'Tomato Pill' Containing Lycopene Could Boost Sperm Quality By 70%, Experts Predict

'This study will tell us if lycopene improves the quality of sperm.'

A nutrient found in a 'tomato pill' could supercharge sperm by up to 70% and offer new hope to couples who are struggling to conceive, scientists believe.

The compound lycopene, which gives tomatoes their red colour, is now the focus of a study at Sheffield University.

Researchers hope to measure how male fertility is affected by an over-the-counter modified lycopene supplement, which is known to double blood lycopene levels.

The pill is made from the compound lycopene, which gives tomatoes their red colour.
sanapadh via Getty Images
The pill is made from the compound lycopene, which gives tomatoes their red colour.

The Sheffield team led by Professor Allan Pacey, one of Britain's leading experts on male factor infertility, is recruiting 60 healthy male students and university staff aged 18-30 years old to take part in the three-month study.

It comes as one in six couples revealed they are unable to conceive. It is believed that a lot of the time this is due to men having poor quality sperm.

During the study, half of the group will receive twice-daily capsules of the over-the-counter supplement called XY Pro, and the other half will receive identical dummy capsules.

Professor Pacey said: "Studies elsewhere in the world have shown that the antioxidant properties of lycopene seem to have a beneficial effect on sperm quality and we want to investigate this further.

"Production of sperm takes three months. This study will tell us if lycopene improves the quality of sperm already in development by reducing DNA damage, and whether it produces an overall increase in the number of mature sperm.

"There is enough evidence out there to indicate this study is worth doing and I am cautiously optimistic.

"If it works in the volunteers we would then consider testing it in infertile patients."

The group will provide sperm and blood samples at the start of the project to establish baseline sperm quality and lycopene levels.

They will give two further sets of blood and sperm samples halfway through the study and at the end to see how much the XY Pro has boosted their sperm.

Neither the researchers nor the volunteers will know who got the XY Pro and who got the dummy capsules until after the trial has ended to prevent them trying to influence the results.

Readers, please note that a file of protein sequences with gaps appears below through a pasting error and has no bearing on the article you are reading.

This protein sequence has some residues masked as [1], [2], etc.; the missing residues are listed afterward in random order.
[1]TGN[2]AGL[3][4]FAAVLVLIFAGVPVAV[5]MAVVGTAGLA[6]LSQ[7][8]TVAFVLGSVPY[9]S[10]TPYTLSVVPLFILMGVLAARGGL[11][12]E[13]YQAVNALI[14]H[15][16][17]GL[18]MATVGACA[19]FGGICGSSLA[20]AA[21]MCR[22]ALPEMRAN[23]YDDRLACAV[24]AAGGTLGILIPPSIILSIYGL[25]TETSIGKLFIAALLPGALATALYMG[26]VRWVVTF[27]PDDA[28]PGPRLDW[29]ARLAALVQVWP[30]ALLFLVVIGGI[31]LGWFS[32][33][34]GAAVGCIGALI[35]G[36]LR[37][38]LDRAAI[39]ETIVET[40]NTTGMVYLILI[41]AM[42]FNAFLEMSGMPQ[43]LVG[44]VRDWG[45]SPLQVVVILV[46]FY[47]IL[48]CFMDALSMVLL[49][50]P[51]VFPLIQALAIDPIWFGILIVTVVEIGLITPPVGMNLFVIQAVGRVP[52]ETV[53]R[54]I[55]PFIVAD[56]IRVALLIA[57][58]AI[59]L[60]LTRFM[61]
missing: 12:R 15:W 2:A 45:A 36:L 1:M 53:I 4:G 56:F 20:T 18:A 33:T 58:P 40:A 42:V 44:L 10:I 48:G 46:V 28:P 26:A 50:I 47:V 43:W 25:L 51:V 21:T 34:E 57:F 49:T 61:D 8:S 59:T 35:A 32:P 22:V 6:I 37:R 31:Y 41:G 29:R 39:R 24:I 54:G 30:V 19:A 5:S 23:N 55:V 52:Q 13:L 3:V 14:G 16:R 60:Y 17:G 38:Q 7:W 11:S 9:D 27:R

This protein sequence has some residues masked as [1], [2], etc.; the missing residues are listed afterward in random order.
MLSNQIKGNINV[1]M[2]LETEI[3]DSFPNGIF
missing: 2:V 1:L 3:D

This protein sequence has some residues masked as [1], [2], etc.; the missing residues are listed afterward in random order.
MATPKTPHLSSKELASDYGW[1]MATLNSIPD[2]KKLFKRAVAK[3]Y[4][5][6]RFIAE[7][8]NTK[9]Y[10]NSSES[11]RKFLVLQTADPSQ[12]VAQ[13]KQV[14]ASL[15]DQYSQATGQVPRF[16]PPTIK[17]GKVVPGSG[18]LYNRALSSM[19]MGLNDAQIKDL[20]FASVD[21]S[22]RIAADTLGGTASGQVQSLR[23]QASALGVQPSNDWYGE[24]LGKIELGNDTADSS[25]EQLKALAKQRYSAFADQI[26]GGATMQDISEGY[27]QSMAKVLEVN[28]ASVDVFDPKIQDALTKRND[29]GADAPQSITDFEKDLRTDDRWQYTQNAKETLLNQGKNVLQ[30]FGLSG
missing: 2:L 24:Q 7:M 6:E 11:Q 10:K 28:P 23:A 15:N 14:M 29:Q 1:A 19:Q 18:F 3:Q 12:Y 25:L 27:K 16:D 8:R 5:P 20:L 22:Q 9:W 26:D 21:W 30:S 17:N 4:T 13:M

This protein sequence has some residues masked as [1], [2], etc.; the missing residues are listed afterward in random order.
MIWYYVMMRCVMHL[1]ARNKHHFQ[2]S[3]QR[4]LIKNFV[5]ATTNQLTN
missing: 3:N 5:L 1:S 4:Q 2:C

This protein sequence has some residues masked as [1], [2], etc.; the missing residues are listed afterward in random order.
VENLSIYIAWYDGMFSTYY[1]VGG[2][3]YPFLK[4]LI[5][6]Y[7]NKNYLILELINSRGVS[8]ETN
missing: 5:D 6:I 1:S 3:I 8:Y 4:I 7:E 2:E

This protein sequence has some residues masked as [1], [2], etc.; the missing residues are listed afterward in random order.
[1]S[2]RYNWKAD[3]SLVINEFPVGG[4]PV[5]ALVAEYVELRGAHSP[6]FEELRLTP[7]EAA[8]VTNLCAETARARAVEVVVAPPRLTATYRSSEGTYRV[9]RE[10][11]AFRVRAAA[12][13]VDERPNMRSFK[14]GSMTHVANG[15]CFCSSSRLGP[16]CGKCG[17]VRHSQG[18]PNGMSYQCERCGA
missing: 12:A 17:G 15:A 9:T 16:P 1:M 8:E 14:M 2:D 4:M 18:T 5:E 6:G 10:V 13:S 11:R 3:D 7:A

A recently published study by fertility specialists at America's prestigious Cleveland Clinic in Ohio, showed lycopene can boost sperm quality by 70%.

Professor Pacey said a number of other studies have also indicated that lycopene can slow down the progression of prostate cancer, and the enlargement of the prostate that causes bladder problems in older men.

He added: "We know lycopene seems to have a beneficial effect on the health of the male reproductive system and I'm cautiously optimistic our trial will show a benefit for sperm production.

"If it is the next step will be to offer the treatment to men with fertility problems."

Professor Roger Kirby, a London specialist in men's reproductive health, said he has recommended the use of lycopene for a long time.

He said: "I have been prescribing for it for many years, and I would welcome more trials to measure the benefit and prove how it works."

Lycopene is one of the fastest growing health supplements. Other studies have shown it also benefits heart function and may slow the progress of other types of cancer.

Nigel Iskander, spokesman for Cambridge Nutraceuticals, the Cambridge University spin-off which manufactures XY Pro, said the company is working with a number of other universities around the world to prove the value of lycopene supplementation.

He added: "We know this compound is very beneficial and we are anxious to garner as much scientific evidence as possible for its use."

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